Wednesday, July 6, 2022
Education & Innovation Daily News | Serving the EdTech Community Since 2014   -  Go to IBL en Español   -  
Home Top News The New York Times Against Canceling Student Debt, which Reached $1.7 Trillion

The New York Times Against Canceling Student Debt, which Reached $1.7 Trillion

IBL News | New York

Over 45 million people carry $1.7 trillion in student debt, most of it owed to the Federal Government.

Given this fact, should the U.S. Government cancel student debt?

According to a New York Times editorial article, that is “a bad idea” and “such a move is legally dubious, economically unsound, politically fraught, and educationally problematic.”

“Canceling this debt, even in the limited amounts that the White House is considering, would set a bad precedent and do nothing to change the fact that future students will graduate with yet more debt — along with the blind hope of another, future amnesty,” writes The Editorial Board of The New York Times.

As a candidate, Joe Biden said he supported congressional action to tackle student debt. Now, he is considering canceling it through an executive order.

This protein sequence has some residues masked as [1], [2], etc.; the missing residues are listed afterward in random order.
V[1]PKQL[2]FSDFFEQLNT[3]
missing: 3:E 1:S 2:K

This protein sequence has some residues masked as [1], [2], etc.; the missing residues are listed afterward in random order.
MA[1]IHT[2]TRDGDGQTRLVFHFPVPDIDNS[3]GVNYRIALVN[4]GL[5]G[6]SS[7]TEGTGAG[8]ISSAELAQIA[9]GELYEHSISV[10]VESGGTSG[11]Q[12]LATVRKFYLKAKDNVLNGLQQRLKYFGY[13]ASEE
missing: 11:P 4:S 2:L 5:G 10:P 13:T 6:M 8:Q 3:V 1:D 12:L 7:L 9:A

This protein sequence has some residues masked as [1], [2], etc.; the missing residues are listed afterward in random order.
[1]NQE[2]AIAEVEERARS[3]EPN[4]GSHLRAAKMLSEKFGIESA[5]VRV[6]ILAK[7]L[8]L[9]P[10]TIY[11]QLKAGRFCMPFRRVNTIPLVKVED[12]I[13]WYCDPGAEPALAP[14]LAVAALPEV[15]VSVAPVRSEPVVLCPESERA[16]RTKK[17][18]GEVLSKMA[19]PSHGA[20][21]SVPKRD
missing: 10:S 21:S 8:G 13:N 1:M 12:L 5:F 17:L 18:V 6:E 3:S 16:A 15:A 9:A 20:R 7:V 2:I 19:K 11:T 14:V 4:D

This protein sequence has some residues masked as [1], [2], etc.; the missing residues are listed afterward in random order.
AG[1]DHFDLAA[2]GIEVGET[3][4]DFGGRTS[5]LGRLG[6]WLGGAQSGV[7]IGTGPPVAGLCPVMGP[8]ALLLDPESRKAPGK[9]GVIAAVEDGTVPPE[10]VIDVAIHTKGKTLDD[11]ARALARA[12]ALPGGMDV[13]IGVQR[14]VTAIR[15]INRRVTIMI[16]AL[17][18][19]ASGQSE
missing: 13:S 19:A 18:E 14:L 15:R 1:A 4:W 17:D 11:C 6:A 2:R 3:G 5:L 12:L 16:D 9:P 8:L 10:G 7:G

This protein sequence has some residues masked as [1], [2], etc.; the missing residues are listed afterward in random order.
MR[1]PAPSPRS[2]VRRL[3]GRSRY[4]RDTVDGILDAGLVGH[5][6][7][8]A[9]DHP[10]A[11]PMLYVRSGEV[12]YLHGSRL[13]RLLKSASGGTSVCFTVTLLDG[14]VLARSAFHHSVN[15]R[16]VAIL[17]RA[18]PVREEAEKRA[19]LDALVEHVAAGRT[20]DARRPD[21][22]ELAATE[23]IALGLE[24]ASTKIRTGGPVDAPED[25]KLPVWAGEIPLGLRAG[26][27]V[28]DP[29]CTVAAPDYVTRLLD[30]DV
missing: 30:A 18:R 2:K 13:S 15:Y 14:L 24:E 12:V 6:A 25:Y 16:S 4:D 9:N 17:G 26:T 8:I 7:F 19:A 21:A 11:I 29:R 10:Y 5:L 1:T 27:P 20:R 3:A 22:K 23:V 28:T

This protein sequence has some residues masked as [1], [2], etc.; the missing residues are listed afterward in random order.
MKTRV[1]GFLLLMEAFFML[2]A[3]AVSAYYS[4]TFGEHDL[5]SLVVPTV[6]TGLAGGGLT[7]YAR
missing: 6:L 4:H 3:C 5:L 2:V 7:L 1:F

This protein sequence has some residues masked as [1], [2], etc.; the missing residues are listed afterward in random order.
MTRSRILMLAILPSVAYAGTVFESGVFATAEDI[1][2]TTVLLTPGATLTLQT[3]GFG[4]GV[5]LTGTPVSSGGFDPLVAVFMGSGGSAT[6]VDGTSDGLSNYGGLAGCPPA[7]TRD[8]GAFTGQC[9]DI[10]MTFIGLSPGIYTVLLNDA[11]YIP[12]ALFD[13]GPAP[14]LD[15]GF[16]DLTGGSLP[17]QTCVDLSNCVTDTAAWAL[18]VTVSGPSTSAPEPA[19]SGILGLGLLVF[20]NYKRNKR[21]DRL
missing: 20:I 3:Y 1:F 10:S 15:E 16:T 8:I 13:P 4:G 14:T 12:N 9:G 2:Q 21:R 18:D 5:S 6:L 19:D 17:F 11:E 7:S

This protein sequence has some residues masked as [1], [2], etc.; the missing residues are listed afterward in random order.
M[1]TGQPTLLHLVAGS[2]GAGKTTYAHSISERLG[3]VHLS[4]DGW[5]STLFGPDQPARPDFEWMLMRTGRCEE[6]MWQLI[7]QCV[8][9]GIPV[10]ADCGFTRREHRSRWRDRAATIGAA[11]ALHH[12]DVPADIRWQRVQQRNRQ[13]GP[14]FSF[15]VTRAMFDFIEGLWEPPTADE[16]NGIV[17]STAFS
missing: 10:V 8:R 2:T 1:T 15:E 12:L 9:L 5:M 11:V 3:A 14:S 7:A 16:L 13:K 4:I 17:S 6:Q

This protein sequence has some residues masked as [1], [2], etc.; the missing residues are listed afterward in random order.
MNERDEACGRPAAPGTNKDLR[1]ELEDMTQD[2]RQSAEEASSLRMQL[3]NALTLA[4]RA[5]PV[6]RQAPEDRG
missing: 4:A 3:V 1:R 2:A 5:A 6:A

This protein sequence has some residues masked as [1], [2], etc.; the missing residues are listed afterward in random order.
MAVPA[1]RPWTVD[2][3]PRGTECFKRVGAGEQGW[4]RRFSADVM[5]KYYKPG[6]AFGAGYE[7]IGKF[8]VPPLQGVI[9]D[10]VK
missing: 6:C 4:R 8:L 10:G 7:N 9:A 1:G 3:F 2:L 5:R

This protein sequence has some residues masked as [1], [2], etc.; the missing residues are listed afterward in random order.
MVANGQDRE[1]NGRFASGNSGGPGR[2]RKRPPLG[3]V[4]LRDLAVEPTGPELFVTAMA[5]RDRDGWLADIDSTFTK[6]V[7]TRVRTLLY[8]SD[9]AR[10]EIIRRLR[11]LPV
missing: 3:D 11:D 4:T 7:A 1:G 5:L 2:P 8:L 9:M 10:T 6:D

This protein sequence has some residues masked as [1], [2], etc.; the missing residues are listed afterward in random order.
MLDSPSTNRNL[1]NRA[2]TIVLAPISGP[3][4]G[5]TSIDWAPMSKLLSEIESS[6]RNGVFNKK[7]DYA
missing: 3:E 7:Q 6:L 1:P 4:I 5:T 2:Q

To date, his Department of Education has taken steps to alleviate some of the loans for borrowers who are unable to pay and forgiven the debts of some students defrauded by for-profit schools. Throughout the pandemic, borrowers have been forgiven the interest that accrued on their loans each month, in addition to not having to pay down the principal of the loan. The Biden administration has extended the pause several times, and it is now set to expire on Aug. 31.

According to The Times, the moratorium on payment of federal loans, which make up more than 90 percent of all student debt, has already cost $100 billion and has canceled the equivalent of $5,500 in debt per borrower.

The White House is considering various proposals for debt cancellation, possibly with income-based limits for eligibility.

“Lawmakers should also consider making it easier to discharge student loans through bankruptcy, a measure of relief that is available for credit card and mortgage debt.” Changes to bankruptcy law in 2005 have also made those protections less accessible.

Since 2021 the Biden administration has approved more than $18.5 billion in loan discharges for more than 750,000 borrowers.

President Biden said at an April press conference that he was considering canceling “some” student loan debt.

“The Biden administration should focus on confronting the problems with college affordability and loan repayment, so more students and graduates have a better chance at that prosperity,” the editorial board concluded.

Creative Commons License
This work is licensed under a Creative Commons.
IBL News is a nonprofit initiative.
This initiative is part of IBL Education.